The new 2009 Aston Martin DBS Volante blurs the line between a coupe and a convertible. Normally, those who enjoy a sporty ride with tight handling opt for a coupe, which features increased body rigidity thanks to its solid top, and those who want a leisurely cruise prefer the top-down drive of a convertible. The DBS Volante offers the best of both worlds.
The DBS coupe was introduced as a bridge model between the DB9 and the racing-bred DBR9, and that heritage shows. The 6.0-liter V12 under the hood pumps out 510 horsepower and 420 lb-ft of torque. The suspension was also well-tuned for tight corners at high speeds. Basically, the DBS was the perfect marriage of the Aston Martin style and a street legal racer. The DBS Volante convertible retains all of the attributes while ditching the roof.
The Volante, however, outshines its coupe sister in one major respect, however: the transmission. The DBS coupe was introduced with Aston’s Touchtronic DSG paddle-shifter gearbox. It worked well, but it produced a noticeable lag between selecting a new gear and the transmission actually switching. The sole selling point of a DSG transmission (dual-clutch sequential gearbox) is that it removes the clutch, but still offers the precise control over gear selection that a manual transmission does. The old Touchtronic was an admirable effort, but it wasn’t quite there. Well, it has arrived now. Also, when you engage the “Sport” mode, the shift become even crisper (this particular mode only affects the transmission, not the engine) and so close to instantly as to make no difference.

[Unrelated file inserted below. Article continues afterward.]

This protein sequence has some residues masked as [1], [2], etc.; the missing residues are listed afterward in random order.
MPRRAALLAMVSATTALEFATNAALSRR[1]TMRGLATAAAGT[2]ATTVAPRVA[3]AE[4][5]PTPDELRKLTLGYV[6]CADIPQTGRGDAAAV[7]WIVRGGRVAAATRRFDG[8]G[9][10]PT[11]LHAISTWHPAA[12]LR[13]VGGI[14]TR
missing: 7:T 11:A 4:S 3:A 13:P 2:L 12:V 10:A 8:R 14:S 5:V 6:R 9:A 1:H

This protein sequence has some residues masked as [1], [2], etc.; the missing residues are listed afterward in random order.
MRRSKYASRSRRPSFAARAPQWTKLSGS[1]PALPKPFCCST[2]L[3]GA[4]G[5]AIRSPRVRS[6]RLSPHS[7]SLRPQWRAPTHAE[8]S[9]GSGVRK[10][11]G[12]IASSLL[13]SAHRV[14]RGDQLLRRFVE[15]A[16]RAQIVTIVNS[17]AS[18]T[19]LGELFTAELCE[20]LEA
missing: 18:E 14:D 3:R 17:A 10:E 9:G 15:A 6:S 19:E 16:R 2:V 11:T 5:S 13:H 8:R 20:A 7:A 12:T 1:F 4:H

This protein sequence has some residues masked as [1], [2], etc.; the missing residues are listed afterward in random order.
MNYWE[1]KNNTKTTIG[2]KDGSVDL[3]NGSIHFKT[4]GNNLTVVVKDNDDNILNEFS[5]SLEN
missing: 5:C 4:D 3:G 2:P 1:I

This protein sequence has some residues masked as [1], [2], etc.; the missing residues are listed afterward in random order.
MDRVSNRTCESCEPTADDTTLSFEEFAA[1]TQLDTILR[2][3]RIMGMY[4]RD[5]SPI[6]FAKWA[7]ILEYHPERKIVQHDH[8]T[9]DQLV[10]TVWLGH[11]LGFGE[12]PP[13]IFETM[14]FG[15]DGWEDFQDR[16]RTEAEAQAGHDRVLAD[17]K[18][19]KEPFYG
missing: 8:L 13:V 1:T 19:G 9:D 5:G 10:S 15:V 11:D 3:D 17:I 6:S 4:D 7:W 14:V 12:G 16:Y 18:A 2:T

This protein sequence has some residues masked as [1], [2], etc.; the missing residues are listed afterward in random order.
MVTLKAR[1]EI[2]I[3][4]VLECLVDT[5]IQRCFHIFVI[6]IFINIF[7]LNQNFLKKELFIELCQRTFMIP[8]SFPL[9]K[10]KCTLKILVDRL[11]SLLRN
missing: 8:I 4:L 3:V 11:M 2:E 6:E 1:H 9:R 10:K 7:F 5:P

As far as styling is concerned, the DBS Volante just may be even prettier than the DBS coupe. The coupe’s aggressive stance makes the translation to droptop, and it seems even more natural on the Volante. The exterior of the Volante is one of those rare instances of nothing really being wrong. There are some cars where you say, “Oh, that trunk is just too long to make the car look sporty” or “That front end looks more like a box than a car.” With the DBS Volante, however, everything seems in place. There isn’t one feature that you look and think, “That doesn’t fit.”
The DBS coupe, befitting its racing heritage, features some aggressive styling components. The DBS Volante, however, seems more restrained, more mature, almost. The DBS coupe is for some rich kid with a a trust fund, while the DBS Volante is for a distinguished gentleman, a man of the world. The new James Bond movies feature the DBS coupe, but the Volante is what Sean Connery would have driven in the iconic role (if, of course, it had existed a few decades ago).
There really isn’t any bad thing to say about the DBS Volante. It’s going to be hitting American shores this fall with a starting price of $282,500, proof that perfection definitely has a high cost. But the DBS Volante is the kind of car that you will seriously consider taking out a second mortgage on your house in order to get one.